‘Round Midnight by Kim Addonizio

In the book I’m reading: hard rain,
spike heels on pavement,
a man waiting in a rented room

to draw a woman down onto his bed.
She’s the wrong woman,
she’s a car wreck in a silk dress

and he can’t wait to touch her.
No plot without desire,
the more desperate the better.

I look up to find that here, too,
it’s raining. And now that I’m back
in my own quiet life

I feel like a character who’s barely
been imagined yet, just a name
wearing a faded T-shirt,

reaching for her glass of cold wine.
If only the river would surge into the streets,
if only a tree would uproot itself

or the roof fly off in a funnel of black wind.
Such is my life: A minute ago I was happy,
immersed in a book. Now I feel misery

only violence could cure. Now
I have to invent a story
to drag me out into the city,

toward music and grainy light
and the wrong men, I have to discover
what it is that I want

And who I’m going to have to hurt to get it.

Bad Girl by Kim Addonizio

She’s the one sleeping all day, in a room
at the back of your brain. She wakes up
at the sound of a cork twisted free
of a bottle, a stabbed olive

plopped into gin. She’s prettier than you
and right now you bore the shit out of her,
sitting there sipping when she wants
to stand on the rim of the glass, naked,

dive straight to the bottom and lie there
looking up, amazed at how the world
wavers and then comes clear. You’re not
going to let her. You’ve locked her in

with her perfume and cheap novels,
her deep need for trouble. She’s the one
calling to you through the keyhole,
then sneaking away to squirm out

a window and tear her silk dress.
You can’t guess where she’s going,
or who you’ll wake up with
when you finally wake up,

your head throbbing like a heart.
She’s the one you’re scared of,
the one who dares you to go ahead
and completely disappear. It’s not

you the boys are noticing, not you
turning toward them and throwing off light.
You’re crouched in a corner, coming undone.
She’s in love with you now. She’s the one.

Knowledge by Kim Addonizio

Even when you know what people are capable of,
even when you pride yourself on knowing,
on not evading history, or the news,
or any of the quotidian, minor, but still endlessly apparent
and relevant examples of human cruelty–even now
there are times it strikes you anew, as though
you’d spent your whole life believing that humanity
was fundamentally good, as though you’d never thought,
like Schopenhauer, that it was all blind, impersonal will,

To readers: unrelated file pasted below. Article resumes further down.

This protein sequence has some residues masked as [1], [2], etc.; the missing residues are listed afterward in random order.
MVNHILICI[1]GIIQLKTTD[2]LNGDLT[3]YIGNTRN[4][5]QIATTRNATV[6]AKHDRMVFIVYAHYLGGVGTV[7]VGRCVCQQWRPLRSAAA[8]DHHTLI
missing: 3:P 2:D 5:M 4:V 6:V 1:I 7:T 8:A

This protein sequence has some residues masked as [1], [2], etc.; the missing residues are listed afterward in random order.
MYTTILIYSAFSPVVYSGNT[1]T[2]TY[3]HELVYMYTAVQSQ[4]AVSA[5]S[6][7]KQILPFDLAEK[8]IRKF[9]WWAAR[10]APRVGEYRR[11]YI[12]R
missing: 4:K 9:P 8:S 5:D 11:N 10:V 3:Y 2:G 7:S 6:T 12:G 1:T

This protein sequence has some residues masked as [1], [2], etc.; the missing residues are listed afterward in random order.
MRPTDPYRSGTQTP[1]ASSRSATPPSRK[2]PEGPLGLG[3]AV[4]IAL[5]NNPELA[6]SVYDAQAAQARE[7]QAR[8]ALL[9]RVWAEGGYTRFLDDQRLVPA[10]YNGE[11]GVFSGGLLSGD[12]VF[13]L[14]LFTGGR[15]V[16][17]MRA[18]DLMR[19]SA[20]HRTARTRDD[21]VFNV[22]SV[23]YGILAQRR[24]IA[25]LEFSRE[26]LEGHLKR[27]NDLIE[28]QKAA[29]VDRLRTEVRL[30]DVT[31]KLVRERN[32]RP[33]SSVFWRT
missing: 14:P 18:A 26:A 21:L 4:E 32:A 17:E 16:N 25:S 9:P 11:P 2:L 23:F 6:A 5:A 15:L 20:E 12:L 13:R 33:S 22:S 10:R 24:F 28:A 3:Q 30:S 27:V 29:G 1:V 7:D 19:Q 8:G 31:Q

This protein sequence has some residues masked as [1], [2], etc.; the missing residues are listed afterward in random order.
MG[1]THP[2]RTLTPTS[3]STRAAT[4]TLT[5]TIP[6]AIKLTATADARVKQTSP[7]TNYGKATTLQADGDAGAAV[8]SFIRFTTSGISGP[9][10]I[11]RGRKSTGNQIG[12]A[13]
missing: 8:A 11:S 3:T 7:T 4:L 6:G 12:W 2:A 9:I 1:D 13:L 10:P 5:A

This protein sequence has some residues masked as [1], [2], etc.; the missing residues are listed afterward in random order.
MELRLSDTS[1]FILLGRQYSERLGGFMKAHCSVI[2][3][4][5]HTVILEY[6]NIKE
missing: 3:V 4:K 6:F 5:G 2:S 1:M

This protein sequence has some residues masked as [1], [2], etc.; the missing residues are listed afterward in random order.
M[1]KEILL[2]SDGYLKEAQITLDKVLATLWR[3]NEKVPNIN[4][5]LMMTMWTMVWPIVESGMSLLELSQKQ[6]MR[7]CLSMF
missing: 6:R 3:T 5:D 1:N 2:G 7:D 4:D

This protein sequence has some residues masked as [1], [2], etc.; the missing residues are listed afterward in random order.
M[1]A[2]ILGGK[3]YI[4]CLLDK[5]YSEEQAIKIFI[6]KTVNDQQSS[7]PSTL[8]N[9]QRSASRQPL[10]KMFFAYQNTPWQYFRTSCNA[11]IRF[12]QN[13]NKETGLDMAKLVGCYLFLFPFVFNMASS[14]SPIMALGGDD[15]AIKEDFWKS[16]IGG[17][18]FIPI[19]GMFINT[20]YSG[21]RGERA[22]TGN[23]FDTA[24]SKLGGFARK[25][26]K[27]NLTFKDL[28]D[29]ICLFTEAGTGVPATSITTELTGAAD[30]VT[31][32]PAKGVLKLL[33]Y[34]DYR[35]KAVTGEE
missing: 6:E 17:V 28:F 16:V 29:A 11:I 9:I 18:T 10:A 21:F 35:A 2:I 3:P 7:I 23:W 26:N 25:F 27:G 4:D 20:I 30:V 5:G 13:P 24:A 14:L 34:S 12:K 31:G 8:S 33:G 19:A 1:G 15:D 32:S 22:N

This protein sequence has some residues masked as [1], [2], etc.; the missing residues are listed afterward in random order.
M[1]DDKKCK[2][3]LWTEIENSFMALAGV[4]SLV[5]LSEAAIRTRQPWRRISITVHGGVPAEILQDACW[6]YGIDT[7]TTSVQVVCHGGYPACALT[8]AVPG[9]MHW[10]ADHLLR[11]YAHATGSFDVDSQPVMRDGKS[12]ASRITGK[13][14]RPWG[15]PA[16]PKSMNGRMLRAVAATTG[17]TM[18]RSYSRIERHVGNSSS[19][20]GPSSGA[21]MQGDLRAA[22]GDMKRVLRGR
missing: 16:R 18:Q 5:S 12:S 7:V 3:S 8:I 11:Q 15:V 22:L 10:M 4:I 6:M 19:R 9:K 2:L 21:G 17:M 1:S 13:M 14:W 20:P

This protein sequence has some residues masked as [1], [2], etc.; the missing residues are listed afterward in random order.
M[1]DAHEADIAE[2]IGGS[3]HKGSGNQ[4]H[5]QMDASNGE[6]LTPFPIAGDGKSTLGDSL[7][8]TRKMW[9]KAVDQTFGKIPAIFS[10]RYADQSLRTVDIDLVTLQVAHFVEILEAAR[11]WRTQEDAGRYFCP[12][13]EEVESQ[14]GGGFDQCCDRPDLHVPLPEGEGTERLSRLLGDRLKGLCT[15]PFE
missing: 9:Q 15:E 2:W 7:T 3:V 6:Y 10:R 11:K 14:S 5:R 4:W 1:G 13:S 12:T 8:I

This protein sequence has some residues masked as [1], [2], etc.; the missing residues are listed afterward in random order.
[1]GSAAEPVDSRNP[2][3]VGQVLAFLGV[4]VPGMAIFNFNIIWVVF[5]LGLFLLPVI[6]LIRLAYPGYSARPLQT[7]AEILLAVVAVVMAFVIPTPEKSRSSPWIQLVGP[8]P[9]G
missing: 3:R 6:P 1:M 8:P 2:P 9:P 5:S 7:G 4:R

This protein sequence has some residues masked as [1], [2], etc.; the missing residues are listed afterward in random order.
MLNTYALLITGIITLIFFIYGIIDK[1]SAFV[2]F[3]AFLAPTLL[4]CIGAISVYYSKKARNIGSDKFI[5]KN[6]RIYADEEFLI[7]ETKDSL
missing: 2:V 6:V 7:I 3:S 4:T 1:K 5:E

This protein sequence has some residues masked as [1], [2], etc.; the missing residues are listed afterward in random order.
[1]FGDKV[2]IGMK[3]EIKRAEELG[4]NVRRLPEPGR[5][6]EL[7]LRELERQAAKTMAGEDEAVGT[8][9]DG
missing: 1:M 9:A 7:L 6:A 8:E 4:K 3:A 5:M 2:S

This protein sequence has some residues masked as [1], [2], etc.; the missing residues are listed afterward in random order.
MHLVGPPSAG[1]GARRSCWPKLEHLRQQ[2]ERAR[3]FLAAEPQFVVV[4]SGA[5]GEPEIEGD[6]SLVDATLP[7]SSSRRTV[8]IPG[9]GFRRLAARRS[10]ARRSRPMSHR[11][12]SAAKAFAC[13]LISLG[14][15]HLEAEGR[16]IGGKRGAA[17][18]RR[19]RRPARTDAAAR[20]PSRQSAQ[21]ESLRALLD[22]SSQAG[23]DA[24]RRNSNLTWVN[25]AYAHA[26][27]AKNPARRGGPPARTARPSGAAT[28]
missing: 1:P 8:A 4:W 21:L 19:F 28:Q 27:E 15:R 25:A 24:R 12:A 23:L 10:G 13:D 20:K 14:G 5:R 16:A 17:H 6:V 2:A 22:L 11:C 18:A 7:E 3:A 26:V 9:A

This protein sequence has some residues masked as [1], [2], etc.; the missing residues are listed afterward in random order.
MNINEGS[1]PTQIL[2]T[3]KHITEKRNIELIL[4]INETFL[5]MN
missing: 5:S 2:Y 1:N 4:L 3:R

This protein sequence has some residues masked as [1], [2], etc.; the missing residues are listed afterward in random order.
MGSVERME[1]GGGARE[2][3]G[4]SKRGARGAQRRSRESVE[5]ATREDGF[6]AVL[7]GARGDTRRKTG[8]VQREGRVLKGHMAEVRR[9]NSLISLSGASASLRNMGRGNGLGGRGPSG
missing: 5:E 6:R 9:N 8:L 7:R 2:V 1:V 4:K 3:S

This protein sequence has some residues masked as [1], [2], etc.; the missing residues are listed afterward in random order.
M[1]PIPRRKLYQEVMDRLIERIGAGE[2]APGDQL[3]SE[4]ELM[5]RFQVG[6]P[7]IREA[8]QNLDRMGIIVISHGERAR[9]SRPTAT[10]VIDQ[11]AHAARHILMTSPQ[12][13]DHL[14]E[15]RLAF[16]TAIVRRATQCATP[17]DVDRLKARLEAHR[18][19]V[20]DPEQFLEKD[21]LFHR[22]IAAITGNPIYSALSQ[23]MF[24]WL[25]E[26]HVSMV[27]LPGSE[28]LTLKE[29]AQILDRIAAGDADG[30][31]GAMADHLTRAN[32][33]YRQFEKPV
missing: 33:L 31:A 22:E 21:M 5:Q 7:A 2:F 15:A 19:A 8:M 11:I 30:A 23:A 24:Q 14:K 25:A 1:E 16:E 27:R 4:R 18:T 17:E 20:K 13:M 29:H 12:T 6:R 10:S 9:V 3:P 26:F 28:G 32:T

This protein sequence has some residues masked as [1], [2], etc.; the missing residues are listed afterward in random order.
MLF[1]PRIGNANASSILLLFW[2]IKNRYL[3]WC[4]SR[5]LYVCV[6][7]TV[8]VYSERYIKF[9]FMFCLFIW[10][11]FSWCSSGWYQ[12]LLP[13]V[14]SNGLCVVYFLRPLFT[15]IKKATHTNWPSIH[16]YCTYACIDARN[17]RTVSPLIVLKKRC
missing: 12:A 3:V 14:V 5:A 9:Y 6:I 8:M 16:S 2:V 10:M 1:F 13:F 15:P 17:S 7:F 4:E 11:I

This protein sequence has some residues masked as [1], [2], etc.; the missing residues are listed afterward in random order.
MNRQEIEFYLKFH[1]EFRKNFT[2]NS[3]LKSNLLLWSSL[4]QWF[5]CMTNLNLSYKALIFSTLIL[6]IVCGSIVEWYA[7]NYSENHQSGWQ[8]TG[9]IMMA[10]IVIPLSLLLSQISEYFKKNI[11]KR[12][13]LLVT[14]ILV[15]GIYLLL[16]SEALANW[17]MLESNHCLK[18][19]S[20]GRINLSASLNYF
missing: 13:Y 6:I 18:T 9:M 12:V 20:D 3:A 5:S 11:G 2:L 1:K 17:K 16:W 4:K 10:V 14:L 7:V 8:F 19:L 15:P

never chanted perversely, almost gleefully,
the clear-sighted adjectives learned from Hobbes–
solitary, poor, nasty, brutal, and short
even now you’re sometimes stunned to hear
of some terrible act that sends you reeling off, too overwhelmed
even to weep, and then you realize that your innocence,
which you had thought no longer existed,
did, in fact, exist–that somewhere underneath your cynicism
you still held out hope. But that hope has been shattered now,
irreparably, or so it seems, and you have to go on, afraid
that there is more to know, that one day you will know it.

You Don’t Know What Love Is by Kim Addonizio

but you know how to raise it in me
like a dead girl winched up from a river. How to
wash off the sludge, the stench of our past.
How to start clean. This love even sits up
and blinks; amazed, she takes a few shaky steps.
Any day now she’ll try to eat solid food. She’ll want
to get into a fast car, one low to the ground, and drive
to some cinderblock shithole in the desert
where she can drink and get sick and then
dance in nothing but her underwear. You know
where she’s headed, you know she’ll wake up
with an ache she can’t locate and no money
and a terrible thirst. So to hell
with your warm hands sliding inside my shirt
and your tongue down my throat
like an oxygen tube. Cover me
in black plastic. Let the mourners through.

Interstate Sonnet by Carl Marcum

A cigarette kiss in the desert. The wind-proof arc
of flame sparks inside the speeding Buick. Menthol:
a break from the monotony of highway nicotine—
most intimate of drugs. Make this mean sorrow
or thermodynamics, whatever small gesture
there is time for. Light another one, the vainglorious

interstate dusk and ash—the long, silver tooth.
This shirtless abandon, this ninety-mile-an-hour
electric laugh. The edges of windshield, haphazard
chatter. The clatter of the hubcap and the thunderclap:
the white-hot retinal memory of your life as a Joshua tree.
Permanence in the passenger seat. This long haul,

this first drag—nothing like cinnamon, nothing
like the iron taste on the back of your mortal tongue.

The Storm by Sara Teasdale

I thought of you when I was wakened
By a wind that made me glad and afraid
Of the rushing, pouring sound of the sea
That the great trees made.

One thought in my mind went over and over
While the darkness shook and the leaves were thinned —
I thought it was you who had come to find me,
You were the wind.